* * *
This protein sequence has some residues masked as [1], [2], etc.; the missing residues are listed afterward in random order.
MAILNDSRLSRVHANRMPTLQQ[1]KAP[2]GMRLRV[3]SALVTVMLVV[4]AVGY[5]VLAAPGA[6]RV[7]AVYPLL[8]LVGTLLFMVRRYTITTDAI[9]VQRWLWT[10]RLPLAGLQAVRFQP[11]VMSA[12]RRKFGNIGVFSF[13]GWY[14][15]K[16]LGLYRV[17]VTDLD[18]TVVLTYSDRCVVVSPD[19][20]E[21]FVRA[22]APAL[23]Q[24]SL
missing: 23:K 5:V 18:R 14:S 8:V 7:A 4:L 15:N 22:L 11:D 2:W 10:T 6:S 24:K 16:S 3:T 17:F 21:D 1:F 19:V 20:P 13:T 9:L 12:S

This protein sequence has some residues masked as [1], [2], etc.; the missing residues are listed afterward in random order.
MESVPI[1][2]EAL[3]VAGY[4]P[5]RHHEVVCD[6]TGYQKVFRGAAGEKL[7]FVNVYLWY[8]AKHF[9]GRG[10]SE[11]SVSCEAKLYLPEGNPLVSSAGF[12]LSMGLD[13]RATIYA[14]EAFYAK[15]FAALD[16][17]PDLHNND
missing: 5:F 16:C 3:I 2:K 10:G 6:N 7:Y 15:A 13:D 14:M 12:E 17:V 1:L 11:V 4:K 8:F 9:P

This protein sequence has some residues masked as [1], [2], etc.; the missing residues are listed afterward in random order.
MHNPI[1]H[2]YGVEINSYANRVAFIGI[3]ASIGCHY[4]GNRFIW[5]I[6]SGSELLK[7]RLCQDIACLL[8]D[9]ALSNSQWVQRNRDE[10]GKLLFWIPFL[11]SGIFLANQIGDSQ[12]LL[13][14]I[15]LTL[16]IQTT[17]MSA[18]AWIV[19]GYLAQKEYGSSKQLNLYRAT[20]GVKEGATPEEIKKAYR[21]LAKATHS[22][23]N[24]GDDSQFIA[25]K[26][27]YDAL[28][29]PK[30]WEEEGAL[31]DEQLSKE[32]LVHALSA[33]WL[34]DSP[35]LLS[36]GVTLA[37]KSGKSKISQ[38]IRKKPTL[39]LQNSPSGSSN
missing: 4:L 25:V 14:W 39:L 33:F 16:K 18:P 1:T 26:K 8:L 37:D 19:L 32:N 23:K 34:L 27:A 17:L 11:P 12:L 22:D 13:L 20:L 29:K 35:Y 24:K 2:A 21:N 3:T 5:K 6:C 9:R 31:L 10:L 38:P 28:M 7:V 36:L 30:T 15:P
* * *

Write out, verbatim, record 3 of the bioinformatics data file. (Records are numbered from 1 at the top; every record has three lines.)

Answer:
This protein sequence has some residues masked as [1], [2], etc.; the missing residues are listed afterward in random order.
MHNPI[1]H[2]YGVEINSYANRVAFIGI[3]ASIGCHY[4]GNRFIW[5]I[6]SGSELLK[7]RLCQDIACLL[8]D[9]ALSNSQWVQRNRDE[10]GKLLFWIPFL[11]SGIFLANQIGDSQ[12]LL[13][14]I[15]LTL[16]IQTT[17]MSA[18]AWIV[19]GYLAQKEYGSSKQLNLYRAT[20]GVKEGATPEEIKKAYR[21]LAKATHS[22][23]N[24]GDDSQFIA[25]K[26][27]YDAL[28][29]PK[30]WEEEGAL[31]DEQLSKE[32]LVHALSA[33]WL[34]DSP[35]LLS[36]GVTLA[37]KSGKSKISQ[38]IRKKPTL[39]LQNSPSGSSN
missing: 4:L 25:V 14:W 39:L 33:F 16:K 18:P 1:T 26:K 8:L 37:D 19:L 32:N 23:K 34:L 27:A 17:L 11:P 12:L 22:D 13:L 20:L 29:K 35:Y 24:K 2:A 21:N 3:T 5:K 6:C 9:R 31:L 10:L 38:P 28:M 7:V 36:L 30:T 15:P